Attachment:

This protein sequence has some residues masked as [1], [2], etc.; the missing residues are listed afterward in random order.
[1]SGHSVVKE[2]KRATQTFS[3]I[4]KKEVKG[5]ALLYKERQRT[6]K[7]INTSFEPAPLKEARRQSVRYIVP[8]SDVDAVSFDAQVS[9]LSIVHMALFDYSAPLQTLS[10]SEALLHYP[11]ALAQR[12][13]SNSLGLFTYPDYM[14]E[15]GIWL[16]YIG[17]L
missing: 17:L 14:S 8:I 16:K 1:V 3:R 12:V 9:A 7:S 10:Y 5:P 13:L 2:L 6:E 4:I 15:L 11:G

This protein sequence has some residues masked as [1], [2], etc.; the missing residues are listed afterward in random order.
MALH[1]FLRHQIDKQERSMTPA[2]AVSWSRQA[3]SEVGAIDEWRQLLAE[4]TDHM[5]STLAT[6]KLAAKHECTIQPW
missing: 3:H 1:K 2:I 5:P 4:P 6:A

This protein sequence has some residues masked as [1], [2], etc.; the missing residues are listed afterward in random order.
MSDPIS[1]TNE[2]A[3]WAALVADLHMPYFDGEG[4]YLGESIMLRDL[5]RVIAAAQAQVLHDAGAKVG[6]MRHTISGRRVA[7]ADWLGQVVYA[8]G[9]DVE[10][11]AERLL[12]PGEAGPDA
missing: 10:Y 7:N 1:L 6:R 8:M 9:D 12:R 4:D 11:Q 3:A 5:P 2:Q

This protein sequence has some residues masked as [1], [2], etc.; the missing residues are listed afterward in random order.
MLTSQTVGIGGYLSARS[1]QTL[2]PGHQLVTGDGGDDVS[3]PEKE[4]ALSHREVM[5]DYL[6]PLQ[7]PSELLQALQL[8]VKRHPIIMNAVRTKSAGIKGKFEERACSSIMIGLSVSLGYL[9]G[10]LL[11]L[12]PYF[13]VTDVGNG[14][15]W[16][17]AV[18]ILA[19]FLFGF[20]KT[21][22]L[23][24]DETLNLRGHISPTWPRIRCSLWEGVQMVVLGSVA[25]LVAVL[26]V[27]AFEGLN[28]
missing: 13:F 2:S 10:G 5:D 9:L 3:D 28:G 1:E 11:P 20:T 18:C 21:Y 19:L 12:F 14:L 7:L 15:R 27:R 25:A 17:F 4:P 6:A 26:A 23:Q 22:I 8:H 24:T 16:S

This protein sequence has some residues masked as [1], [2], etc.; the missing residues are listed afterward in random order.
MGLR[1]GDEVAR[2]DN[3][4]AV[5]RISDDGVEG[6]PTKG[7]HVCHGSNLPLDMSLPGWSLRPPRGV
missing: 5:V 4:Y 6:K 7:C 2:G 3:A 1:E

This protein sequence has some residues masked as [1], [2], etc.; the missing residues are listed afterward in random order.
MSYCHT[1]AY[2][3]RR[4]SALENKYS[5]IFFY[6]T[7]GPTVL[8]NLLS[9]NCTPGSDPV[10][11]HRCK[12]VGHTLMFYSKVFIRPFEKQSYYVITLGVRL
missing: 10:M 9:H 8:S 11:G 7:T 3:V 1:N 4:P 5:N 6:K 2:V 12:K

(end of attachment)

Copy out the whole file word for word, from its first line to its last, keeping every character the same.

This protein sequence has some residues masked as [1], [2], etc.; the missing residues are listed afterward in random order.
[1]SGHSVVKE[2]KRATQTFS[3]I[4]KKEVKG[5]ALLYKERQRT[6]K[7]INTSFEPAPLKEARRQSVRYIVP[8]SDVDAVSFDAQVS[9]LSIVHMALFDYSAPLQTLS[10]SEALLHYP[11]ALAQR[12][13]SNSLGLFTYPDYM[14]E[15]GIWL[16]YIG[17]L
missing: 17:L 14:S 8:I 16:K 1:V 3:R 12:V 9:A 7:S 10:Y 5:P 13:L 2:L 6:E 4:I 15:L 11:G

This protein sequence has some residues masked as [1], [2], etc.; the missing residues are listed afterward in random order.
MALH[1]FLRHQIDKQERSMTPA[2]AVSWSRQA[3]SEVGAIDEWRQLLAE[4]TDHM[5]STLAT[6]KLAAKHECTIQPW
missing: 3:H 1:K 2:I 5:P 4:P 6:A

This protein sequence has some residues masked as [1], [2], etc.; the missing residues are listed afterward in random order.
MSDPIS[1]TNE[2]A[3]WAALVADLHMPYFDGEG[4]YLGESIMLRDL[5]RVIAAAQAQVLHDAGAKVG[6]MRHTISGRRVA[7]ADWLGQVVYA[8]G[9]DVE[10][11]AERLL[12]PGEAGPDA
missing: 10:Y 7:N 1:L 6:R 8:M 9:D 12:R 4:D 11:Q 3:A 5:P 2:Q

This protein sequence has some residues masked as [1], [2], etc.; the missing residues are listed afterward in random order.
MLTSQTVGIGGYLSARS[1]QTL[2]PGHQLVTGDGGDDVS[3]PEKE[4]ALSHREVM[5]DYL[6]PLQ[7]PSELLQALQL[8]VKRHPIIMNAVRTKSAGIKGKFEERACSSIMIGLSVSLGYL[9]G[10]LL[11]L[12]PYF[13]VTDVGNG[14][15]W[16][17]AV[18]ILA[19]FLFGF[20]KT[21][22]L[23][24]DETLNLRGHISPTWPRIRCSLWEGVQMVVLGSVA[25]LVAVL[26]V[27]AFEGLN[28]
missing: 13:F 2:S 10:G 5:D 9:L 3:D 28:G 1:E 11:P 20:T 18:C 21:Y 19:L 12:F 14:L 7:L 15:R 27:R 25:A 17:F 4:P 6:A 26:A 23:Q 22:I 8:H 24:T 16:S

This protein sequence has some residues masked as [1], [2], etc.; the missing residues are listed afterward in random order.
MGLR[1]GDEVAR[2]DN[3][4]AV[5]RISDDGVEG[6]PTKG[7]HVCHGSNLPLDMSLPGWSLRPPRGV
missing: 5:V 4:Y 6:K 7:C 2:G 3:A 1:E

This protein sequence has some residues masked as [1], [2], etc.; the missing residues are listed afterward in random order.
MSYCHT[1]AY[2][3]RR[4]SALENKYS[5]IFFY[6]T[7]GPTVL[8]NLLS[9]NCTPGSDPV[10][11]HRCK[12]VGHTLMFYSKVFIRPFEKQSYYVITLGVRL
missing: 10:M 9:H 8:S 11:G 7:T 3:V 1:N 4:P 5:N 6:K 2:V 12:K